Reducing Cardiovascular Disease Inequities

Composite image or Dorit Stein on top left and Stéphane Verguet on the bottom right with abstract images on the side

Dorit Stein, Global Health and Population (GHP) PhD candidate, and CHDS faculty Stéphane Verguet, simulated the potential health equity impact of improving hypertension management in low- and middle-income countries (LMICs) in a recent publication in Nature Medicine. Conducted with co-authors from the GHP Project on Access to Care for Cardiometabolic Diseases (HPACC), the analysis modeled the impact of improving hypertension diagnosis and treatment on cardiovascular disease risk and cases across socioeconomic groups using individual-level data from nearly 110,000 people across 44 countries living with hypertension. Previous projections of improved hypertension management focused on average population health impacts and did not consider baseline disparities in hypertension diagnosis and treatment levels.

This study highlights considerable disparities in hypertension management across socioeconomic groups within countries and shows that cardiovascular disease risk disparities can be reduced hypertension by targeting diagnosis and treatment improvements to poorer performing socioeconomic groups. Conversely, hypertension management programs may increase socioeconomic-based cardiovascular disease inequalities if targeting is not implemented. The authors conclude that global efforts to improve health systems performance for managing hypertension should also include efforts to design and implement equity-sensitive hypertension management programs across different country contexts.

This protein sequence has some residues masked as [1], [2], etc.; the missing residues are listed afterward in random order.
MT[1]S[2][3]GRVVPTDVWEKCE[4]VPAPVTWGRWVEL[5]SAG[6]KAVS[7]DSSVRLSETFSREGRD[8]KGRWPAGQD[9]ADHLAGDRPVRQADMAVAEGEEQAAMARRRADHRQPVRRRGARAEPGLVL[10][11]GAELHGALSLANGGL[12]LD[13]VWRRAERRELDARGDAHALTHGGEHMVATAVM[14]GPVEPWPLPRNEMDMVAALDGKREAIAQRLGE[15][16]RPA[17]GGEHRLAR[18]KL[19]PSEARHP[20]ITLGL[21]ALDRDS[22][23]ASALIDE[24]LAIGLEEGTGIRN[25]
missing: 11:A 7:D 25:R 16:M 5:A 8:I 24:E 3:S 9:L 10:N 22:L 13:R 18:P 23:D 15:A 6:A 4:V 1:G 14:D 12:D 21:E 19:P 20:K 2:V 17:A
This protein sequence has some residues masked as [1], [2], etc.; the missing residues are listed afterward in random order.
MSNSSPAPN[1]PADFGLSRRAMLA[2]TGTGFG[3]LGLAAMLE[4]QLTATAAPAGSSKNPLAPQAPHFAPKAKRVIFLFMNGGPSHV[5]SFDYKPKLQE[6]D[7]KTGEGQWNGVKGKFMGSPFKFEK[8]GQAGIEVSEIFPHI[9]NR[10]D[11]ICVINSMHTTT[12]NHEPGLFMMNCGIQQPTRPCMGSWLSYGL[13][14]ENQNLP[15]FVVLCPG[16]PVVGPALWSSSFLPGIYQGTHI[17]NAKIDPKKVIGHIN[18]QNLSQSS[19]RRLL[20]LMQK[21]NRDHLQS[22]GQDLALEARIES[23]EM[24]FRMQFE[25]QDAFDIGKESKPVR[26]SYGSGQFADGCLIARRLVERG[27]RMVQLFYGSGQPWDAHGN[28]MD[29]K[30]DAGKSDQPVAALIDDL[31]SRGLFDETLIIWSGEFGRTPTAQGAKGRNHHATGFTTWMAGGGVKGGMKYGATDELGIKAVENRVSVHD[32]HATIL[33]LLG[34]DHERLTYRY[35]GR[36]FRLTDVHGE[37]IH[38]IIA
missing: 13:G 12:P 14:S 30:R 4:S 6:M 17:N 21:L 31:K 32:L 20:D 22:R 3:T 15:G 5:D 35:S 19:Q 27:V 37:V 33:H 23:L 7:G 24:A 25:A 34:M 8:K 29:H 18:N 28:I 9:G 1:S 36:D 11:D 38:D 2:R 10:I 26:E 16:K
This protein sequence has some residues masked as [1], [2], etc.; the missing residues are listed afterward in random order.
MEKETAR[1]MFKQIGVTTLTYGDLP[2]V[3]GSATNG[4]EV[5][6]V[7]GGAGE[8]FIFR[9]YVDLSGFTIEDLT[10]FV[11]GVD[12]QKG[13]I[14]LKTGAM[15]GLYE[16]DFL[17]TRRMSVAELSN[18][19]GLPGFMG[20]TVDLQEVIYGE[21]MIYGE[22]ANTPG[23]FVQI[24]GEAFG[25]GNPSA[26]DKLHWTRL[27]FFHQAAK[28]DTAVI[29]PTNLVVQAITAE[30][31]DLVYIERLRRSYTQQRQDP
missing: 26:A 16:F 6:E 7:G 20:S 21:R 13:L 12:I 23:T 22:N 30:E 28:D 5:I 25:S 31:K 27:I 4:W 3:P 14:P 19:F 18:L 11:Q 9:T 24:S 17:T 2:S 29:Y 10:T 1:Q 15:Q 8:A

Learn more: Read the publication, Hypertension Care Cascades and Reducing Inequities in Cardiovascular Disease in Low- and Middle-Income Countries
Learn more: Read the HSPH interview
Learn more: Read about the GHP Project on Access to Care for Cardiometabolic Diseases (HPACC)
Learn more: Link to the simulation code on GitHub

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